WASHINGTON — Mexico said Monday it plans to impose punitive duties on U.S. exports in retaliation for the cancellation of a controversial cross-border trucking program.

This story first appeared in the March 17, 2009 issue of WWD. Subscribe Today.

The tariffs will hit 90 U.S. products, targeting primarily agricultural goods such as beef, beans, rice and wheat, House Republicans said. The duties might also affect textile and cotton exports, but it could not be learned if those products were on Mexico’s list.

Mexico is targeting $2.4 billion worth of key U.S. agricultural exports, Rep. Kevin Brady (R., Tex.) said.

“I urge the administration to work quickly to develop a stronger and more rigorous program that will protect our highways and avoid exposing our farmers, ranchers and manufacturers to significant collateral damage through retaliation,” Brady said.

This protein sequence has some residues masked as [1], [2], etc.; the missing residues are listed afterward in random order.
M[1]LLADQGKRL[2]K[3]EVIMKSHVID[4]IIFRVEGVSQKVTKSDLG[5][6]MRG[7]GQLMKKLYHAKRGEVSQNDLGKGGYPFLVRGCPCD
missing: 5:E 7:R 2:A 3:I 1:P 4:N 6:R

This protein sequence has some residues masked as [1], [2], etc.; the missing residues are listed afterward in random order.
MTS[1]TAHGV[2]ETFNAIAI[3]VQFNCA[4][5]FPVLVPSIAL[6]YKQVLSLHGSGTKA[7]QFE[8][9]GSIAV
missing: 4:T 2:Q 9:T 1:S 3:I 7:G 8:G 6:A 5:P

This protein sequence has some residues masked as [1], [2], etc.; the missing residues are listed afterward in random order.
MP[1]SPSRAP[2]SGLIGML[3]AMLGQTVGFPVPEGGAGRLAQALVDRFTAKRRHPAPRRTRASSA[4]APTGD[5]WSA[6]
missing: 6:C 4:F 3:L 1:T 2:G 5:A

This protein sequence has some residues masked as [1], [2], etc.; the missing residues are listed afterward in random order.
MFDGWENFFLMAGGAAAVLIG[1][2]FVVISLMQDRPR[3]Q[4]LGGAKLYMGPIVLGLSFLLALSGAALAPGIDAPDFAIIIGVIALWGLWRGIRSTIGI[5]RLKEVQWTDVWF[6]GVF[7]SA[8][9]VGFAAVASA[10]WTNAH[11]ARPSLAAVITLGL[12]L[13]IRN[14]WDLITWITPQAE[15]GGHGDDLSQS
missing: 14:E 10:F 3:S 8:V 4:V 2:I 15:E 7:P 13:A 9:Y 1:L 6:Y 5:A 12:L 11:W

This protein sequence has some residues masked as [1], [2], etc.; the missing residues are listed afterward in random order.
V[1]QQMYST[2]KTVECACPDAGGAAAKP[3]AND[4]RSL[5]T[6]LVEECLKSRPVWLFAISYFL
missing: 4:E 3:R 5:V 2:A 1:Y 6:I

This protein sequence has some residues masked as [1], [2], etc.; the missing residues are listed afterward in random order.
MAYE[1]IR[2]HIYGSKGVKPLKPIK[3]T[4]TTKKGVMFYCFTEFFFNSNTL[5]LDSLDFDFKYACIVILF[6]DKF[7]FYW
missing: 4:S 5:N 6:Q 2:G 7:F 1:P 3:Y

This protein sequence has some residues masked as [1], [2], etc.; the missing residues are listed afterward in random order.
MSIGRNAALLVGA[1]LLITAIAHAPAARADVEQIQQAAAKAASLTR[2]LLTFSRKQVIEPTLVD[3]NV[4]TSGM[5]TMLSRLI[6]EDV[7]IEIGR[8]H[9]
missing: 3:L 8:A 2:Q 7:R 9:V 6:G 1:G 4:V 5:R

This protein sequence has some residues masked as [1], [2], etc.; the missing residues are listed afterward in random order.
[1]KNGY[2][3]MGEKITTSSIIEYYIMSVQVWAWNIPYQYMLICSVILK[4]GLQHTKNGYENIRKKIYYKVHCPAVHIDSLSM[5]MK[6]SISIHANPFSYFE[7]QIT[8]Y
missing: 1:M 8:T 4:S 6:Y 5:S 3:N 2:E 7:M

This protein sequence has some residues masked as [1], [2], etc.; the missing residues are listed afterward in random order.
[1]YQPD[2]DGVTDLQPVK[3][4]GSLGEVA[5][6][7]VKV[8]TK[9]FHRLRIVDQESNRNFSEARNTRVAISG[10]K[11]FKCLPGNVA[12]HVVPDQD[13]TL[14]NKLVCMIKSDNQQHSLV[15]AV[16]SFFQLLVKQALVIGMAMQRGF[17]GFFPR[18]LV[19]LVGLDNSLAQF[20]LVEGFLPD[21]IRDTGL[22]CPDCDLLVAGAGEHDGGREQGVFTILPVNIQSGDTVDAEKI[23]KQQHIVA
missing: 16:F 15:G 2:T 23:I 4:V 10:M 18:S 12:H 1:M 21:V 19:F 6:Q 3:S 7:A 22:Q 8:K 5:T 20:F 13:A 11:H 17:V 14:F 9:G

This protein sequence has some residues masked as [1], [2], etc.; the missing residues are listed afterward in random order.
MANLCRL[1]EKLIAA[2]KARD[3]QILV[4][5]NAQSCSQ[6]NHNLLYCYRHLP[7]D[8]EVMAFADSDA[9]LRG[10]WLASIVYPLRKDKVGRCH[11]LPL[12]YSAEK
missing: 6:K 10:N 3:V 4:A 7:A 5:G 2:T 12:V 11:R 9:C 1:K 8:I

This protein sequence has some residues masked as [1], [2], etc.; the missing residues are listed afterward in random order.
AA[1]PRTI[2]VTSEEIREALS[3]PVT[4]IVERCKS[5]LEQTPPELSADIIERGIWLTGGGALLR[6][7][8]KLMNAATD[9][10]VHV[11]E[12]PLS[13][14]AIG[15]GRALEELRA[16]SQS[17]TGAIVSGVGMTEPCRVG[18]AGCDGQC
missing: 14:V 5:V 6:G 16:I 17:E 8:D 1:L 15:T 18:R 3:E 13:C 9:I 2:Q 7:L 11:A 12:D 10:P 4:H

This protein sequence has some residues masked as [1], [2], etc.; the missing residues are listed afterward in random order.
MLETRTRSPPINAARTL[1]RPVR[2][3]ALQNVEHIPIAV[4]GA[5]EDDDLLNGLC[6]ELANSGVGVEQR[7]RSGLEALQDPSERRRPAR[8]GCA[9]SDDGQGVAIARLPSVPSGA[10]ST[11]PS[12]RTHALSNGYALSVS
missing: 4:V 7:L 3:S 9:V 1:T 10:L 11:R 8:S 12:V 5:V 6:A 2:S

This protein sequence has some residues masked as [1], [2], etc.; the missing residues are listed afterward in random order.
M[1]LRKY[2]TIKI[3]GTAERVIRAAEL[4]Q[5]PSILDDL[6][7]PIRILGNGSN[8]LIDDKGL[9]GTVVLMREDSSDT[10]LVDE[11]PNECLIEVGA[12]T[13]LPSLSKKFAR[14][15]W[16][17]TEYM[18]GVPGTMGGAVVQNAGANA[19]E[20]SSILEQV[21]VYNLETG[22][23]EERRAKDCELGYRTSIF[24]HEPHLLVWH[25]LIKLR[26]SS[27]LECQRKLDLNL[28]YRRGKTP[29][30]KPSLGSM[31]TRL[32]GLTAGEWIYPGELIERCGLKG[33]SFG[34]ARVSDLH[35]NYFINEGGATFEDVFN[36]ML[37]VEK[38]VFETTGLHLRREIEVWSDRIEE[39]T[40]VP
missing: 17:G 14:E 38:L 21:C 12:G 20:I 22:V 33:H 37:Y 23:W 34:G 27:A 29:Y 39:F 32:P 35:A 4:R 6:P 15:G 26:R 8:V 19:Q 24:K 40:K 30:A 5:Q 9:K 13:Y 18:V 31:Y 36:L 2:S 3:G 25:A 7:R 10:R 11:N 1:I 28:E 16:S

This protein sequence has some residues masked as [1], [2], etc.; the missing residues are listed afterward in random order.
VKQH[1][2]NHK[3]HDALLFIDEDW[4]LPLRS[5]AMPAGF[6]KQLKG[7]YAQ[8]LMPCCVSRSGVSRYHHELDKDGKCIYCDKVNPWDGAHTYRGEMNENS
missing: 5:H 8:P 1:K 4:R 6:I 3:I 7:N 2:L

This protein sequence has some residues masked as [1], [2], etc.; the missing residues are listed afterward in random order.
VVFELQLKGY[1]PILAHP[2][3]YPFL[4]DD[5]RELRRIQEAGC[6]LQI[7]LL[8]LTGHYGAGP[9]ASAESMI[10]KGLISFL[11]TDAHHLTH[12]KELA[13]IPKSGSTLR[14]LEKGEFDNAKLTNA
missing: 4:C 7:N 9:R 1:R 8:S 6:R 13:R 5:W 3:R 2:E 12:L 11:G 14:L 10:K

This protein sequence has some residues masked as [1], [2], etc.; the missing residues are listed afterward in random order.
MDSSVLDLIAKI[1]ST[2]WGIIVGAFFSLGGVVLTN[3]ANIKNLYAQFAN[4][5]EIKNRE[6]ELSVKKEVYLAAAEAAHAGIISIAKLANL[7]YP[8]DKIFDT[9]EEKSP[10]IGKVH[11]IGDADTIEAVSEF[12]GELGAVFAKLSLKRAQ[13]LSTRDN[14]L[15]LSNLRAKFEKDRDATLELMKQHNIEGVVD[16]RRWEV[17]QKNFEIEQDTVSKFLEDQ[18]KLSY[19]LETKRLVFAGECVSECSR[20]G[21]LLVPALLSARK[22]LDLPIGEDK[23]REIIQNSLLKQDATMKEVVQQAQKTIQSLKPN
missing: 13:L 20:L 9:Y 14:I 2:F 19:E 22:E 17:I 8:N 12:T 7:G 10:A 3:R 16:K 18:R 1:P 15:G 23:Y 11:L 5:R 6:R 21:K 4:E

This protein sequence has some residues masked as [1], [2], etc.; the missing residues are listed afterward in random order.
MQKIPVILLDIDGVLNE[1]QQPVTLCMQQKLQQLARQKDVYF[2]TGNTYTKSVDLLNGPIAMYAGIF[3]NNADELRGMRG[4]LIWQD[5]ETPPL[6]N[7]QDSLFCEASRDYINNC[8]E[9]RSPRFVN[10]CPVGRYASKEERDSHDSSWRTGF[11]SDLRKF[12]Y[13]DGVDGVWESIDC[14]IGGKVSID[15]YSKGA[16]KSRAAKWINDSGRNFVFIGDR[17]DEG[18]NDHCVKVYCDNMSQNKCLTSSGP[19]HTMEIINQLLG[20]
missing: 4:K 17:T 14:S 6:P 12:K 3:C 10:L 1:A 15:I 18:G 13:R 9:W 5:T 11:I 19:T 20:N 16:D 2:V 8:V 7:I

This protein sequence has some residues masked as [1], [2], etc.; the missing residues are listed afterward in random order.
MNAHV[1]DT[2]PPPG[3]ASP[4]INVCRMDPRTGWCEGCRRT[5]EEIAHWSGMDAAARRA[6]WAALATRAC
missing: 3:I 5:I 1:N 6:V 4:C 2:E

Congressional Democrats and the Teamsters union have opposed the truck program because of safety concerns and the potential impact on U.S. jobs.

Mexico said the U.S. decision to terminate the program violates the 15-year-old North American Free Trade Agreement.

“While many view the truck pilot program as flawed, we now face retaliation for eliminating it,” said Rep. Dave Camp (R., Mich.), the ranking Republican on the House Ways & Means Committee. “At this stage, the administration must develop a better trucking program that not only assures the safety of our highways but also eliminates the new penalties our exports will face.”

White House press secretary Robert Gibbs said the Obama administration plans to work with Congress to restore and restructure the program that was launched under former President George W. Bush and allowed 100 Mexican-based truck carriers to travel in the U.S. with reciprocity for U.S. trucks driving in Mexico.